Public Knowledge, Open Access
Jon D. Erickson
When the Adirondack Research Consortium and the Adirondack Journal of Environmental Studies were launched in 1994 I was in graduate school, interested in research on Adirondack economy and ecology, and desperate for a forum to pose questions, exchange ideas, and ultimately be apart of the policy and management process. Gone were the days of my professors – typewriters and armies of statisticians replaced by the PC – but the collections of the university library were still the dominant form of research. A literature review meant that the most current research cited was already three or more years old, reflecting the lag time from field work, analysis, and writing to peer review, editing, and publishing. The use of electronic listservs to form research networks was just beginning to narrow the gap between question and answer (with our very own Adiron-L as part of that first generation). Dial-up home internet access was a luxury, spam amounted to a few unsolicited e-mails a week, and college students still lived and breathed the Dewey decimal system.
Card catalogs today seem like a relic from a century ago, not just a decade ago. While dial-up internet and poor cell service still characterize many rural communities, the trends in internet archiving and publishing have significantly improved the delivery of current research. Research by my own students today is more often done through laptops and high speed, wireless connections to vast digital libraries (often from a couch in a coffee shop!). While limited internet access still plagues many rural areas, my own field research in the distant corners of Africa and
The majority of research journals today provide all content via the internet – some for free, others only to library or individual subscribers. Articles from widely cited journals such as Science or Nature to the most specialized journals are just a mouse click away. While most journals still publish a print version as well, the number of open access peer-reviewed web journals is growing rapidly. International collaborations such as the Public Knowledge Project (pkp.sfu.ca) and their free Open Journal Systems software have facilitated an explosion of web journal publication, with 1400 titles in 10 languages using this publishing platform alone. A recent estimate of peer-reviewed, open access journals puts the total at 3400, about 12% of the worldwide total of peer-reviewed journals, and about two thirds of non-open access journals allow their authors to deposit their manuscripts in open access repositories.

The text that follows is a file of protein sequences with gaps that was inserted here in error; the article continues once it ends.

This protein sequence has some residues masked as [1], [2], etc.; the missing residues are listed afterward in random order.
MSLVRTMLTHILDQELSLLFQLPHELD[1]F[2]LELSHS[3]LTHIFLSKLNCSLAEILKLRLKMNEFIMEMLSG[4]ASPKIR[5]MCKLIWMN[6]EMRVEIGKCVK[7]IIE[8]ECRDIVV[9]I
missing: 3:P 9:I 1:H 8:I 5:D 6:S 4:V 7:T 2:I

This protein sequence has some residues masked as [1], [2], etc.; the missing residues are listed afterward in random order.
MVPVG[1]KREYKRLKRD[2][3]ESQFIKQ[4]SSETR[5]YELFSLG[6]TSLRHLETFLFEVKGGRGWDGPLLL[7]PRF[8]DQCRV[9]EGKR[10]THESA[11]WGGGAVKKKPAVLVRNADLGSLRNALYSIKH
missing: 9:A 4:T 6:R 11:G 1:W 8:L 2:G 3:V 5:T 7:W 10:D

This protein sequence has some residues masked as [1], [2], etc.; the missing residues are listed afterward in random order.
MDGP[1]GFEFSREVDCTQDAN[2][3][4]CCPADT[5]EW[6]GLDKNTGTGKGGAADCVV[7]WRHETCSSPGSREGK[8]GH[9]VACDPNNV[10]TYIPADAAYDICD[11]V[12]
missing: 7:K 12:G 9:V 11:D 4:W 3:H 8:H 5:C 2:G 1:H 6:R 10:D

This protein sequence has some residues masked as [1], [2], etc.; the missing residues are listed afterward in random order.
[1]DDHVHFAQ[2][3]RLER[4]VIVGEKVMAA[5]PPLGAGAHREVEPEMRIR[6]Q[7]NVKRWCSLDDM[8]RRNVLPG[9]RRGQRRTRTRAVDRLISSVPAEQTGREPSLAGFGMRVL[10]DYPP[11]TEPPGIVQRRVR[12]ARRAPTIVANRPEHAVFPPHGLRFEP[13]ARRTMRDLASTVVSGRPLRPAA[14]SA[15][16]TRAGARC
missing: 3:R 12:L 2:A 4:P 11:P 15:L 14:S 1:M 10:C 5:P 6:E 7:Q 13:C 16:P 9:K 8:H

Web journals are more than just online archives. They need not be static, one-way dialogues between writer and reader. Interactive reader commentary is often facilitated, weekly web logs (blogs) from editors and authors is becoming the norm, and the domain of who’s voice is publishable is broadening beyond just the credentialed expert community. Peer-reviewed wiki sites such as the Encyclopedia of Earth (www.eoearth.org) encourage submission of edits, reviews, and boxed insets to previously published work, in addition to publication of web books and articles.
And so, as I hinted at in my last prerogative, AJES will begin experimenting with a web version. The first step has been to create an Adirondack Research Consortium blog (found at adkresearch.blogspot.com), where invited blog authors will post regular research notes, ARC conference and business updates, and other news relevant to the Adirondack research community. Anyone and everyone can read and comment on postings. Over the coming months we’ll begin to put this issue of AJES online, experiment with layout and features, and prepare for future online issues (along with our print issue). The plan is to join the growing community of scholarship under the Public Knowledge Project, with the journal Ecology and Society (www.ecologyandsociety.org), one of the earliest peer-reviewed open access journals, serving as a model. Please be sure to browse www.ajes.org in the coming months, check out our progress, and get back to me with ideas and advice at email@example.com, or the old-fashioned way at 802-656-3328.
 Suber, Peter, “The Opening of Science and Scholarship,” Publius Project, June 4, 2008 [accessed on August 10, 2008, publius.cc/page/2/].